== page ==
Diagnostic Tests

• A CT scan is the most commonly used test to diagnose PE but some institutions still use a ventilation/perfusion (V/Q) scan. Spiral CT scans can detect emboli in the pulmonary arteries. A V/Q scan measures the distribution of blood and air flow in the lungs. When there is a large mismatch between blood and air flow in one area of the lung, there is a high probability that the patient has a PE.

• Pulmonary angiography is the gold standard for the diagnosis of PE. However, it is an invasive test that involves injection of radiopaque contrast dye into the pulmonary artery. The test is expensive and associated with a significant risk of mortality.

Table 10-2 Risk Classification and Consensus Guidelines for VTE Prevention

Lewi of Risk

Risk of VTE

Pinrffllwn Strategies


Minor surgeiy, In mobilepalienti

Less than l-Dfe

tarly And aggressAwamhulalon

MidiCJl (jJCifnCi ivho iie fully mcftih.'


Major sunjmy, and no clinical rivk: factors


UFH 5,<XK> units SC every fl-[2 hours

AiuKty ill mi«litJl cordis («S, fryKirijidl

[HlRpaft ?,SX?-SJMI U«ili K 2* IXKjri.

infiicrkja Ut hemic mofce, heart failure

fnonapjiiin HI ring every hourt

(¡iacwbaiionf at laid rust

FomJapai mux 2.5 SC every 24 Imurs 1 idMlMr in units it fvei y l*Si*4 IPC- iCS^


Major l&ner exiieniViy orthopedic lurgeiy


Lunepan 5i«X) untti iC evety 2i houii


Eno*ipjrin JO my 5C rvny '2 flours t» iny 5C (.vwy 24 Injurs

Major trauma

Fciidapawiu* 2£ nrg SC every 24 hours fmrapai in 75 units/kg 5£ every M hours Warfarin (targel INR = 2-il IPC*GCS<

GCSv graduated compression stocking INR. International Normalized Ratio: IPC, ¡rtamittert pneumatic compression; SC, sirtxulaneouK UFH, ..■iIm: llonifed hrii'ir n; '/if. vfYUUt Ihipmixirminjlmir

WiiN.iniT.il meihodiofpop^tli iri Uied in pitteffti .SI liiuh ink oi i/ffilirKj i I;rri|:!'■ LitinriS From Ref. I.

GCSv graduated compression stocking INR. International Normalized Ratio: IPC, ¡rtamittert pneumatic compression; SC, sirtxulaneouK UFH, ..■iIm: llonifed hrii'ir n; '/if. vfYUUt Ihipmixirminjlmir

WiiN.iniT.il meihodiofpop^tli iri Uied in pitteffti .SI liiuh ink oi i/ffilirKj i I;rri|:!'■ LitinriS From Ref. I.

Inferior vena cava (IVC) filters, also known as Greenfield filters, provide short-term protection against PE in very-high-risk patients by preventing the embolization of a thrombus formed in the lower extremities into the pulmonary circulation. Insertion of a filter into the IVC is a minimally invasive procedure. Despite the widespread use of IVC filters, there are very limited data regarding their effectiveness and long-term safety. The evidence suggests that IVC filters, particularly in the absence of effective antithrombotic therapy, increase the long-term risk of recurrent DVT. In the only randomized clinical trial examining the short-and long-term effectiveness of the filters in patients with a documented proximal DVT, treatment with IVC filters reduced the risk of PE by more than 75% during the first 12 days following inser-21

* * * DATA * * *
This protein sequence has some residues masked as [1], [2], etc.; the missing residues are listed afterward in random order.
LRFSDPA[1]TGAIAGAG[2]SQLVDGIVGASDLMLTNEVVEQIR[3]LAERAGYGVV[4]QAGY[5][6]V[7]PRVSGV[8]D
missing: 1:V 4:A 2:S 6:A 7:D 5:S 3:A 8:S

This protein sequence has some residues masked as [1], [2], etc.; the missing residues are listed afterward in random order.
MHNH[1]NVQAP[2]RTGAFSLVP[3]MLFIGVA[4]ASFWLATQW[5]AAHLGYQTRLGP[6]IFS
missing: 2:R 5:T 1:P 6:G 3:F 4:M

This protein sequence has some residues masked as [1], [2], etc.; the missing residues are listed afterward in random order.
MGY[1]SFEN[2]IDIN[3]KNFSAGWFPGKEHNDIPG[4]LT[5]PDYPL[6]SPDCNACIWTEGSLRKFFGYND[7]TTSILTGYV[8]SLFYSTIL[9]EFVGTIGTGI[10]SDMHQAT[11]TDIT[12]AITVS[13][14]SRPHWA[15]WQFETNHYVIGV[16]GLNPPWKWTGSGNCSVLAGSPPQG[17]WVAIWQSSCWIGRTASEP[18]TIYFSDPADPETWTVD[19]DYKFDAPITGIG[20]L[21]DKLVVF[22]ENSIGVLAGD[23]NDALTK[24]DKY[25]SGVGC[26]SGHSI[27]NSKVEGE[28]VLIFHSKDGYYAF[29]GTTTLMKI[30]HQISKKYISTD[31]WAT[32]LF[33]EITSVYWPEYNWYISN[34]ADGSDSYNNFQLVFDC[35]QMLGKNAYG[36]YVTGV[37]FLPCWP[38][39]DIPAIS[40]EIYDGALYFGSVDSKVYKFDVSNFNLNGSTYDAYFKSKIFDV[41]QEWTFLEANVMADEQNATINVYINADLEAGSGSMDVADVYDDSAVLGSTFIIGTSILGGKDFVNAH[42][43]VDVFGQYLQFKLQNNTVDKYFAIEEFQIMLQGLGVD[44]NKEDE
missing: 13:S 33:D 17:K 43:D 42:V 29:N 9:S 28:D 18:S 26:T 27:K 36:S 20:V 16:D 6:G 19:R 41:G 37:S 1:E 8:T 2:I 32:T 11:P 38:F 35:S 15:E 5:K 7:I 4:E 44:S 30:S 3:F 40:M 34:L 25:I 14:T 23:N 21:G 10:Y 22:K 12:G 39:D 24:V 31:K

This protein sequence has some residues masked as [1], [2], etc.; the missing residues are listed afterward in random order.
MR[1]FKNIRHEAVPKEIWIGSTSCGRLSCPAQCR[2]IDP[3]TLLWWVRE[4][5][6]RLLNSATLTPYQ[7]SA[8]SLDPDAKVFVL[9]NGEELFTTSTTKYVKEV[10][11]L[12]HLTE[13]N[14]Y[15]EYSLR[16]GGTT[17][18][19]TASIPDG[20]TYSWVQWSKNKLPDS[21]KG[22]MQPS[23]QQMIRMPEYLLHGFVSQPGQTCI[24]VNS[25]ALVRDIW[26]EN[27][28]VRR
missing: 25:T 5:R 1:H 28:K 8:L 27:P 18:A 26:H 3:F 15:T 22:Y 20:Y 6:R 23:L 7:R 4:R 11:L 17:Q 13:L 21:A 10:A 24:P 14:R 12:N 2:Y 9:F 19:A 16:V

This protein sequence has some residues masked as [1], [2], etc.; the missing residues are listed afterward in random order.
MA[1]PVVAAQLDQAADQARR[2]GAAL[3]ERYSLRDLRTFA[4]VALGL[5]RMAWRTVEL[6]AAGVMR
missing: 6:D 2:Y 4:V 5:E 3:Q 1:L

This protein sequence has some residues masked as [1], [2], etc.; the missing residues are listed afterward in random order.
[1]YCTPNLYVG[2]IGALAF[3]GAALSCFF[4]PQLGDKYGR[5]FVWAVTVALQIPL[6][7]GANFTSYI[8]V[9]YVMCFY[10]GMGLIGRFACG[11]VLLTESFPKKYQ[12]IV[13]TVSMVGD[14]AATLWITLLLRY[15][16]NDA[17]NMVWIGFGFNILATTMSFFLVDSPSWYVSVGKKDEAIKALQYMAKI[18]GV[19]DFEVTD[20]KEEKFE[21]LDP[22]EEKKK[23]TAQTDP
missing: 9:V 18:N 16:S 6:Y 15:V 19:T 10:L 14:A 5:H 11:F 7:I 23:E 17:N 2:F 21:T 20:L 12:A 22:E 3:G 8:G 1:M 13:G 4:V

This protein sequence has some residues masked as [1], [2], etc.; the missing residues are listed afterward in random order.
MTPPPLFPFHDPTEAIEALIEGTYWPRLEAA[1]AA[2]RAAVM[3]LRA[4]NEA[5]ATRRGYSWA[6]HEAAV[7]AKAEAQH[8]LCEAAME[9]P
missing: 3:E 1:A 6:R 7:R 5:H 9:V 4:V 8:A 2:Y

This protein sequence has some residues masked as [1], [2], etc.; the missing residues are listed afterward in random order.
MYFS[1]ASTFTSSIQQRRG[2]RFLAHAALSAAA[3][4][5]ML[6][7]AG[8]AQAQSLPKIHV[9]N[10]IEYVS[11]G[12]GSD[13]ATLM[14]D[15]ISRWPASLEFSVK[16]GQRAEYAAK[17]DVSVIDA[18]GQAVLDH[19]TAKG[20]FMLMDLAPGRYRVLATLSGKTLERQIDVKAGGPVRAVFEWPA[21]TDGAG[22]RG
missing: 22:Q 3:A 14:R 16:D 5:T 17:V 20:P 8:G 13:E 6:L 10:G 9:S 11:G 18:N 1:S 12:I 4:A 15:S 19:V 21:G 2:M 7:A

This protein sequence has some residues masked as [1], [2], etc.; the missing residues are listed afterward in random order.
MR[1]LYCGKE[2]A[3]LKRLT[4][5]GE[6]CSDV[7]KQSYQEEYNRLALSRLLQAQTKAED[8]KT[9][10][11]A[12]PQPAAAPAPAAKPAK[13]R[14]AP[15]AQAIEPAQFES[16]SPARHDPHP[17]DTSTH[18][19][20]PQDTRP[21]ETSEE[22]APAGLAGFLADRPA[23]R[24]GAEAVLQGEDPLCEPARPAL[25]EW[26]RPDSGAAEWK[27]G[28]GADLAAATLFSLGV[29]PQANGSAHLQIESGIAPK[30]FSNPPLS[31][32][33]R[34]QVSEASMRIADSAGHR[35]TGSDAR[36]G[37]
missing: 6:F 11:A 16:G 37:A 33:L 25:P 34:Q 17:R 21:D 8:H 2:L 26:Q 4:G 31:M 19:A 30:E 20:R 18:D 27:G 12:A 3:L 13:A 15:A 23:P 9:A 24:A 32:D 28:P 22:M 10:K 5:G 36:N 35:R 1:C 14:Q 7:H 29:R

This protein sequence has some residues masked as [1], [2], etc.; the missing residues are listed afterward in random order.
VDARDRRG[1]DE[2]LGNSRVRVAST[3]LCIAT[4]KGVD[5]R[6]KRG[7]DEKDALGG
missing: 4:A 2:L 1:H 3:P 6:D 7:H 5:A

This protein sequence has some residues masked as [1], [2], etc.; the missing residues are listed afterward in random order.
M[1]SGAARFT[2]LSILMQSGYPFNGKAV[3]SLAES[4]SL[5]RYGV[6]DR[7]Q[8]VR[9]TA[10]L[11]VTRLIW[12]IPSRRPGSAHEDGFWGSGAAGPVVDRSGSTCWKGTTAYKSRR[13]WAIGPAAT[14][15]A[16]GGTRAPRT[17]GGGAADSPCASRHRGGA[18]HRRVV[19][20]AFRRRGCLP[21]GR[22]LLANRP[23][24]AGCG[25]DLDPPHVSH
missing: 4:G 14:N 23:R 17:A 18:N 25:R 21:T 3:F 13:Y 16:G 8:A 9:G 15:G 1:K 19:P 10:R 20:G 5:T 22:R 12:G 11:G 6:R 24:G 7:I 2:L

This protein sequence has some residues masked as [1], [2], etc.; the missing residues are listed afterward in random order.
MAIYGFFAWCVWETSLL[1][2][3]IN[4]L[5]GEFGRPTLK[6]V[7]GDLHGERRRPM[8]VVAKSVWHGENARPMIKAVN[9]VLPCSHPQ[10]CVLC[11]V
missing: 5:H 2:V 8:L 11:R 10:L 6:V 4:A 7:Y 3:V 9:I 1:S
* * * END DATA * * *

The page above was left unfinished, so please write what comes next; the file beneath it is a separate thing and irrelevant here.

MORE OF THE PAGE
tion. However, this benefit was not sustained during 2 years of follow-up and the long-term risk of recurrent DVT was nearly two-fold higher in those who received a filter. Although IVC filters can reduce the short-term risk of PE in patients at highest risk, they should be reserved for patients in whom other prophylactic strategies cannot be used. To further reduce the long-term risk of VTE in association with IVC filters, pharmacologic prophylaxis is necessary and warfarin therapy should begin as soon as

the patient is able to tolerate it. Pharmacologic Therapy

Numerous randomized clinical trials have extensively evaluated pharmacologic

strategies for VTE prophylaxis. Appropriately selected drug therapies can dramatic ally reduce the incidence of VTE following hip replacement, knee replacement, general surgery, myocardial infarction, and ischemic stroke (Table 10-2). The choice of medication and dose to use for VTE prevention must be based on the patient's level of risk for thrombosis and bleeding complications, as well as the cost and availability of an adequate drug therapy monitoring system.